msprime.PopulationConfiguration(sample_size=sample_size, initial_size = N_2),
msprime.PopulationConfiguration(sample_size=sample_size, initial_size = N_3),
msprime.PopulationConfiguration(sample_size=sample_size, initial_size = N_4)]
## number of demes (populations)
d=4
## migration rates
m=mig_rate/(2*(d-1))
## migration matrix
migration_matrix = [
[0, m, m, m],
[m, 0, m, m],
[m, m, 0, m],
[m, m, m, 0]]
## time at which there are 3 populations
T_3 = 6*pop_size
## time at which there are 4 populations
T_4 = 4*pop_size
## time at which there is introgression
T_intro = 2*pop_size
## time at which there are 2 populations
T_2 = 20*pop_size
demographic_events = [
## migration between 1 and 3 before populations split (backward in time)
msprime.MassMigration(
time = T_intro, source = 0, destination = 2, proportion = intro_prob),
## migration from 1 to 2 all the time (represents the node between tips 1 and 2)
msprime.MassMigration(
time = T_4, source = 0, destination = 1, proportion = 1.0),
## migration from 2 (inclusive) to 3 all the time (represents the node between tips [1,2] and 3)
msprime.MassMigration(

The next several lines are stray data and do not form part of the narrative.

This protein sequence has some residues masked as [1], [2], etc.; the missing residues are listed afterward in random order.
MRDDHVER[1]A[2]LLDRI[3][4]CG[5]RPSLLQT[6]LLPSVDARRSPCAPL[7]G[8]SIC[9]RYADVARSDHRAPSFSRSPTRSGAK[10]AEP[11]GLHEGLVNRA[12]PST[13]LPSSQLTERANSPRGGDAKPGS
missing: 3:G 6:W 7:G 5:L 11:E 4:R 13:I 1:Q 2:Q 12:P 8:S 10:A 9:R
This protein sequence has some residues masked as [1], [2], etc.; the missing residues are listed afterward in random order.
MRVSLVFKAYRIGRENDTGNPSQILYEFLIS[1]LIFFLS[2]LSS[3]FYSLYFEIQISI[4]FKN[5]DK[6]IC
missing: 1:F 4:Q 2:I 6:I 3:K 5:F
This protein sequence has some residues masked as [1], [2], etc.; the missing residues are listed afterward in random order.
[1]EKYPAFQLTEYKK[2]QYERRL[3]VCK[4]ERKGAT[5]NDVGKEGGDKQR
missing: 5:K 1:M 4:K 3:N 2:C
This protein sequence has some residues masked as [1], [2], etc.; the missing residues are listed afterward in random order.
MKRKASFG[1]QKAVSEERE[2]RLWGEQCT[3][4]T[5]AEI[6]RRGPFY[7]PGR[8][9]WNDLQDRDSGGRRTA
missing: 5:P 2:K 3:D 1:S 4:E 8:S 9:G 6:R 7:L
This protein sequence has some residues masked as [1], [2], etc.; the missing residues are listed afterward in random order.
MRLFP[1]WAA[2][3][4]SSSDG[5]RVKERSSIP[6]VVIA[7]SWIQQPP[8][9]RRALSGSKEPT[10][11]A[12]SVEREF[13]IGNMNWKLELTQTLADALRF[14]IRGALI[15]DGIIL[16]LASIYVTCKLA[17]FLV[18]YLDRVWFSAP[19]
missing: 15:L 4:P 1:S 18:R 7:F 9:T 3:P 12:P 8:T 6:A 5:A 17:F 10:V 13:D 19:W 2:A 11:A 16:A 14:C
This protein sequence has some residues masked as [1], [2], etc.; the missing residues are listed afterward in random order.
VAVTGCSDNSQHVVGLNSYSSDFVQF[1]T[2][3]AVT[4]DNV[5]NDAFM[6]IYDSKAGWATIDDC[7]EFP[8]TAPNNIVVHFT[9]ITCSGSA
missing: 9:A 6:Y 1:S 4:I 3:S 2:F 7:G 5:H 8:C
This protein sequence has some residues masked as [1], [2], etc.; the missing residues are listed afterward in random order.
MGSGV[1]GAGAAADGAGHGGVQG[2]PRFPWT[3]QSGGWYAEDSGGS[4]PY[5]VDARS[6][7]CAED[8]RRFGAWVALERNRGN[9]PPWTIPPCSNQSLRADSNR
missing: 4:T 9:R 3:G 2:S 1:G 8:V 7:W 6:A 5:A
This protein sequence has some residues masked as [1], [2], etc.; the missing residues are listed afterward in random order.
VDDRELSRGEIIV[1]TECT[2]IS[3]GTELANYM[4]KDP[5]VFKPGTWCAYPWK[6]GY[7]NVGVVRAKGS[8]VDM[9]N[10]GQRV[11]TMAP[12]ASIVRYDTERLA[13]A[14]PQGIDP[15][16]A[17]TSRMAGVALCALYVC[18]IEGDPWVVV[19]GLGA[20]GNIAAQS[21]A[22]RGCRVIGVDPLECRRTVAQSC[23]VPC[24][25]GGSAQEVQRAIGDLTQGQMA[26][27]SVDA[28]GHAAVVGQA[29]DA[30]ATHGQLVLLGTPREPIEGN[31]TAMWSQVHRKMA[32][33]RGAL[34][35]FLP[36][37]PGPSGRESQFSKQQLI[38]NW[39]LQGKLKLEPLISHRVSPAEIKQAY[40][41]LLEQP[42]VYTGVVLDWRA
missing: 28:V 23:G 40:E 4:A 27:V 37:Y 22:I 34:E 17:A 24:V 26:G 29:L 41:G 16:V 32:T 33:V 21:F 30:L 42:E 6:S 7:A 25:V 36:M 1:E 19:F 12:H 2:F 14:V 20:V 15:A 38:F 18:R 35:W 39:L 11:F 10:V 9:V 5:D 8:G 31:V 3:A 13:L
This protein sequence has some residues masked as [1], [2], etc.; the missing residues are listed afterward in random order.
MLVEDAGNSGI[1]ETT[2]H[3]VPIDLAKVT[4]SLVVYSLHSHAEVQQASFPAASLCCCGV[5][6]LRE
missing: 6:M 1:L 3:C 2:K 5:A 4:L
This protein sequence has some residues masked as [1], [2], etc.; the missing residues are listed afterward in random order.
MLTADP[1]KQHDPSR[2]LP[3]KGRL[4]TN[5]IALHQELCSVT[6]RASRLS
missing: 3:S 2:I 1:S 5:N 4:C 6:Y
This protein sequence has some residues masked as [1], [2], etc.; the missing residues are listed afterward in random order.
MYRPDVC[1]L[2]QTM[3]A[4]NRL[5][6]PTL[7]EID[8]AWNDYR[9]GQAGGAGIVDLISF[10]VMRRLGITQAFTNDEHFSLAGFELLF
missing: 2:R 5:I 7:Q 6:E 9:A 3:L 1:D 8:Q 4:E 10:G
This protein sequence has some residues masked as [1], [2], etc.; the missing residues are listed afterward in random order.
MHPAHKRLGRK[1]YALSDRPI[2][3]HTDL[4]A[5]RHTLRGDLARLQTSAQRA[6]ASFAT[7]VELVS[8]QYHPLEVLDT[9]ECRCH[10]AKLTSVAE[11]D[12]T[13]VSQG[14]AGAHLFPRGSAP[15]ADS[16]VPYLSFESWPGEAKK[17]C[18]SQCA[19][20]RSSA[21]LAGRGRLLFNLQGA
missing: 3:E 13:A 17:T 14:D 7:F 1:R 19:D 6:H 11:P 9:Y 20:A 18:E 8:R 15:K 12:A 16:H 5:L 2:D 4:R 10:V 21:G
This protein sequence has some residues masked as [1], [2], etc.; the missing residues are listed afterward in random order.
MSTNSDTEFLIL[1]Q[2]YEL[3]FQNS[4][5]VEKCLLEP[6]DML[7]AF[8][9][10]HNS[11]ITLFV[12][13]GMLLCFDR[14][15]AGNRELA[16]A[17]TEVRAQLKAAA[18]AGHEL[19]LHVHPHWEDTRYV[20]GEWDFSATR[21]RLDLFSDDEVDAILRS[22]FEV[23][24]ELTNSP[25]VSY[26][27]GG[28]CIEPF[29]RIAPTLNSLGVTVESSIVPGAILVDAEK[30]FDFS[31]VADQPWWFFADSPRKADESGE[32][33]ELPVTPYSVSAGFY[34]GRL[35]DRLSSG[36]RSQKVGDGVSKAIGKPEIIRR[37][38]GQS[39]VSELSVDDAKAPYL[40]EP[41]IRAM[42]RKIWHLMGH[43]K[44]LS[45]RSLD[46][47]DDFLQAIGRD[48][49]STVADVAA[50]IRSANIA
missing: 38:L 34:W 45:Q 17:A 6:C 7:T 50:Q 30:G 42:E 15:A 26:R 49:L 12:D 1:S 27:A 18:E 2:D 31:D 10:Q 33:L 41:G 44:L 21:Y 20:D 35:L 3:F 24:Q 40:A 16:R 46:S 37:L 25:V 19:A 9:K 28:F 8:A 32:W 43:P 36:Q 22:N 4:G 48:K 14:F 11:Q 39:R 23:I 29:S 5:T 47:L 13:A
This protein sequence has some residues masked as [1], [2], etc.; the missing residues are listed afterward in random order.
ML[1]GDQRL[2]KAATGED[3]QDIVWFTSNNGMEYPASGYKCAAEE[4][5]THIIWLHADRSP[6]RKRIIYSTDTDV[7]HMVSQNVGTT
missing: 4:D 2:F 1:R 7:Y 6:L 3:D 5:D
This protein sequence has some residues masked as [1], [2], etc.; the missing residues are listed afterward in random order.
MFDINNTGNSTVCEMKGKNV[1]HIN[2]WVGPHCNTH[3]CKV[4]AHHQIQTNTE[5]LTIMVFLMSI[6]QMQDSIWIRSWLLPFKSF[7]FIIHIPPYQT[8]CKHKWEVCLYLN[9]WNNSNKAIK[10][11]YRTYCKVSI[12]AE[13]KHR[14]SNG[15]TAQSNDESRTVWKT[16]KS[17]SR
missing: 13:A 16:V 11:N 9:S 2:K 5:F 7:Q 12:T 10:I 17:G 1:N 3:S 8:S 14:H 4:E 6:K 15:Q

time = T_3, source = 1, destination = 2, proportion = 1.0),
## migration from 3 (inclusive) to 4 all the time (represents the node between tips [][1,2],3] and 4)
msprime.MassMigration(
time = T_2, source = 2, destination = 3, proportion = 1.0)
]
dd = msprime.DemographyDebugger(
Ne=N_1,
population_configurations=population_configurations,
migration_matrix=migration_matrix,
demographic_events=demographic_events)
dd.print_history() #can comment out when we are happy demography is correct
output = msprime.simulate(
population_configurations = population_configurations,
migration_matrix = migration_matrix,
demographic_events = demographic_events,
mutation_rate = mutation_rate,
length = length,
recombination_rate = recombination_rate)
return output
def treePrinter(treeseq):
output=''
runningTot=0
for index,tr in enumerate(treeseq.trees()):
lengthQ=-int(np.round(tr.get_interval()[0]))+int(np.round(tr.get_interval()[1]))
if lengthQ>0:
runningTot+=lengthQ
output=output+'['+str(lengthQ)+']'+str(tr.newick())+'\n'
print(output)
tree_sequence=introgression_simulation(length, mutation_rate, recombination_rate, sample_per_pop, pop_size, intro_prob, mig_rate)
# for tree in tree_sequence.trees():
# print(tree.newick())
# print(tree_sequence.genotype_matrix())
##Looking at mutations
## output = position and tree location of the mutation - [2] = tip 2; [0, 1, 2] = ancestor to 0, 1, & 2
# tree=tree_sequence.first()
# for site in tree.sites():
# for mutation in site.mutations:
# print("Mutation at position {:.2f} over node {}".format(site.position,[n for n in tree.leaves(mutation.node)]))
## output = length of geneology (in bp) and newick of the geneology
## can be used to simulate sequences in seqgen
print(treePrinter(tree_sequence))
```

This script can be saved as the file `msprime_migration.py`

and run simply using the command `python msprime_migration.py`

(assuming `msprime`

is properly installed).